News and Events
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An interest in biodiversity is shared by a number of BCA Groups and wider Buxton groups, and there is significant crossover between groups for those who undertake active conservation work and nature-based educational activities.
Padlet is a shareable interactive wall of categorised posts with images, videos, and links to resources.
A Biodiversity Padlet for Buxton will allow us to promote various activities with calendar and contact details, easily accessed by anyone who has the link, and easy to share through newsletters and website as an ongoing reminder of volunteering opportunities.
The focus will be practical activities such as BCA Woodland Volunteers or Butterfly Surveys and will include activities with young people through Wild Weeks and other projects.
Celebrating International Dawn Chorus Day from Grinlow Woods
International Dawn Chorus Day is on Sunday 2nd May but rather than wait we thought we would start the weekend with a sneak preview of the dawn chorus from our woods at Grinlow.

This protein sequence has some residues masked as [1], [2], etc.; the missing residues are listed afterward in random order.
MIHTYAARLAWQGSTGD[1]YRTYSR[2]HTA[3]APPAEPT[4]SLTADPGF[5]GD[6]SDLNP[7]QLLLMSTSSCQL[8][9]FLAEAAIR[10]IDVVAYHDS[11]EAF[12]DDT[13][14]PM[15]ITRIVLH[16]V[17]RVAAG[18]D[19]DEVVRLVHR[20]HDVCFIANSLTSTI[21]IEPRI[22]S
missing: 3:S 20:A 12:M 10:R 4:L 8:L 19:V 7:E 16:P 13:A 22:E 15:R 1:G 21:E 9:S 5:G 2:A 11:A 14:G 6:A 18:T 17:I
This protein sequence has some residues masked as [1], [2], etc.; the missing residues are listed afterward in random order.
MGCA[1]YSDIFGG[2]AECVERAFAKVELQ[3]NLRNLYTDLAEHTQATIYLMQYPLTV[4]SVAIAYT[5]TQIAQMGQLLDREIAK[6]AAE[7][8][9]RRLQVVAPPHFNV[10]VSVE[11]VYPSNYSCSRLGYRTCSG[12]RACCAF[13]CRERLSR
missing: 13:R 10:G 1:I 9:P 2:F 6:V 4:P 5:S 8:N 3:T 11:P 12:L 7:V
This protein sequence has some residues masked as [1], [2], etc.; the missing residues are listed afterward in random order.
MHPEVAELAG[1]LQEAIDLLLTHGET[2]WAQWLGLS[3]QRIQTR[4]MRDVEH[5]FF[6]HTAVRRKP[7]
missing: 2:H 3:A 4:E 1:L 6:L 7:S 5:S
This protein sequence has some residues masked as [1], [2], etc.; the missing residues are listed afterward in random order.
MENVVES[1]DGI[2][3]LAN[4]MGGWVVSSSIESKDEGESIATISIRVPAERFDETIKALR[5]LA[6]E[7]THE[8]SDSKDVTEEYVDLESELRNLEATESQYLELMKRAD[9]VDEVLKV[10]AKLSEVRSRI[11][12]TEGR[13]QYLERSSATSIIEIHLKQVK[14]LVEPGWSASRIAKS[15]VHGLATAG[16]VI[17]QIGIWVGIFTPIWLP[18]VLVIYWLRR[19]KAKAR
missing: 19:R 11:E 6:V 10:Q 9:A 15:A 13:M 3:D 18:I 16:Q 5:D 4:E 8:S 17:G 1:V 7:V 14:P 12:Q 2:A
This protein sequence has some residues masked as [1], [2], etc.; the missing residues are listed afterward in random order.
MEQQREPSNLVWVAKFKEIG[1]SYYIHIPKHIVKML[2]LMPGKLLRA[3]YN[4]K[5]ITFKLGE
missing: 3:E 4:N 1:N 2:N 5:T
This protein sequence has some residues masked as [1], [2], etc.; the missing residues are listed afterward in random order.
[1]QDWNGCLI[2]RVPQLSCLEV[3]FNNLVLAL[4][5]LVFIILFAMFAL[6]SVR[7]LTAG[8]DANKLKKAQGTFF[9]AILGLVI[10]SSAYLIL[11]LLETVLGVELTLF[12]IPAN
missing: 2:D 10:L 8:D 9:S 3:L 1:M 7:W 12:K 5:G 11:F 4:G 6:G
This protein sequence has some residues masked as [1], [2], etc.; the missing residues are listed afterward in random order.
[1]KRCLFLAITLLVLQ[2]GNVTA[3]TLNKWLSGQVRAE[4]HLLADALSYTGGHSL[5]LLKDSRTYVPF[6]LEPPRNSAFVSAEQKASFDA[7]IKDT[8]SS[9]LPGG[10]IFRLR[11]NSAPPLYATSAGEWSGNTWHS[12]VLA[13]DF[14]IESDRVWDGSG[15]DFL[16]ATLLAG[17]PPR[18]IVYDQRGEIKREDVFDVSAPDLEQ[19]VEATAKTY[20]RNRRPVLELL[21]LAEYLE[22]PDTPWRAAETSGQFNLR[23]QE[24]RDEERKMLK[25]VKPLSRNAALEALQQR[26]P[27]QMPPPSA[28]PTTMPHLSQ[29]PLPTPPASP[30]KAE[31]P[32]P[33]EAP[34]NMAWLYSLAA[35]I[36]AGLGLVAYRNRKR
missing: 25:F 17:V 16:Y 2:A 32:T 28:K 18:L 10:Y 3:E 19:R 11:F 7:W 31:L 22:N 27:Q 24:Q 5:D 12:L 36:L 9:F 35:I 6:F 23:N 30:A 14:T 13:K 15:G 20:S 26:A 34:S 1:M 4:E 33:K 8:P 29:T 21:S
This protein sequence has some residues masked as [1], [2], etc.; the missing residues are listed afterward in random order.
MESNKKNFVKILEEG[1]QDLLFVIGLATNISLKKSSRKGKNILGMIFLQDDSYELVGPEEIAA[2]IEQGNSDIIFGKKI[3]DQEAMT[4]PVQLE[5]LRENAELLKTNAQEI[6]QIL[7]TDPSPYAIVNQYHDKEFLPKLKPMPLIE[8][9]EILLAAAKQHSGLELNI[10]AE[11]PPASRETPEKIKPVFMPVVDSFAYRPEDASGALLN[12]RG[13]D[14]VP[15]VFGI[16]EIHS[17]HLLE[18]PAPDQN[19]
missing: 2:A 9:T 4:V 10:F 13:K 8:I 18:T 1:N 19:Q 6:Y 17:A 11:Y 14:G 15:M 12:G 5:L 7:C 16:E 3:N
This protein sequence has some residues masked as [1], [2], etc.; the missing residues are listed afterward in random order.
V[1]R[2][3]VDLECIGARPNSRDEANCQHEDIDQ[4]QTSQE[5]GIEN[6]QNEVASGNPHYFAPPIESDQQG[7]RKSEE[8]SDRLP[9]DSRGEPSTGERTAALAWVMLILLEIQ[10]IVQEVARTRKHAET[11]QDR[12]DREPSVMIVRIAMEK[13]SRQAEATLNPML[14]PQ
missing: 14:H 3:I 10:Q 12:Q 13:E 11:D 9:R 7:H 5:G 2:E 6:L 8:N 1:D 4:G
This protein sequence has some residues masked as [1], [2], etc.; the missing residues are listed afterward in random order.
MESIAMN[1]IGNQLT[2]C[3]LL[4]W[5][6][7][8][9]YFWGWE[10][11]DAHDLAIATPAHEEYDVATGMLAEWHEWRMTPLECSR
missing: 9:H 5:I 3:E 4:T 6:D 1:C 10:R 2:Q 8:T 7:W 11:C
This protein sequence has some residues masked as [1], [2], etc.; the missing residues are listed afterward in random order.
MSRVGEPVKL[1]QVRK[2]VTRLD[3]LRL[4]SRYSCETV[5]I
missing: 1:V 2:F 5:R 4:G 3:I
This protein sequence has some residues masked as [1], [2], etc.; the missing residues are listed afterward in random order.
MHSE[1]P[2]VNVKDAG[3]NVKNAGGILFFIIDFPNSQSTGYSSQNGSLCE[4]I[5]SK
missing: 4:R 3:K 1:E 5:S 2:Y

We hope you enjoy the recording.
Buxton Civic Association receives grant of £249,700 from the government’s Green Recovery Challenge Fund
• 68 projects have been awarded grants between £62k and £3.8 million to kick-start a pipeline of nature-based projects while creating and retaining jobs
• First funding round sees £40 million pot allocated, second round of funding to open in early 2021
Buxton Civic Association’s Stronger Roots: Regeneration and healing in Buxton’s Community Woods, is one of the first environmental projects awarded a grant from the government’s £80 million Green Recovery Challenge Fund.
Defra announced grants between £62,000 and £3.8 million today, to help create and retain thousands of green jobs. The projects, spread across England, will see trees planted - 800,000 in total - and protected landscapes and damaged habitats such as moorlands, wetlands and forests restored, alongside wider conservation work. The projects will also support environmental education and connecting people with green spaces.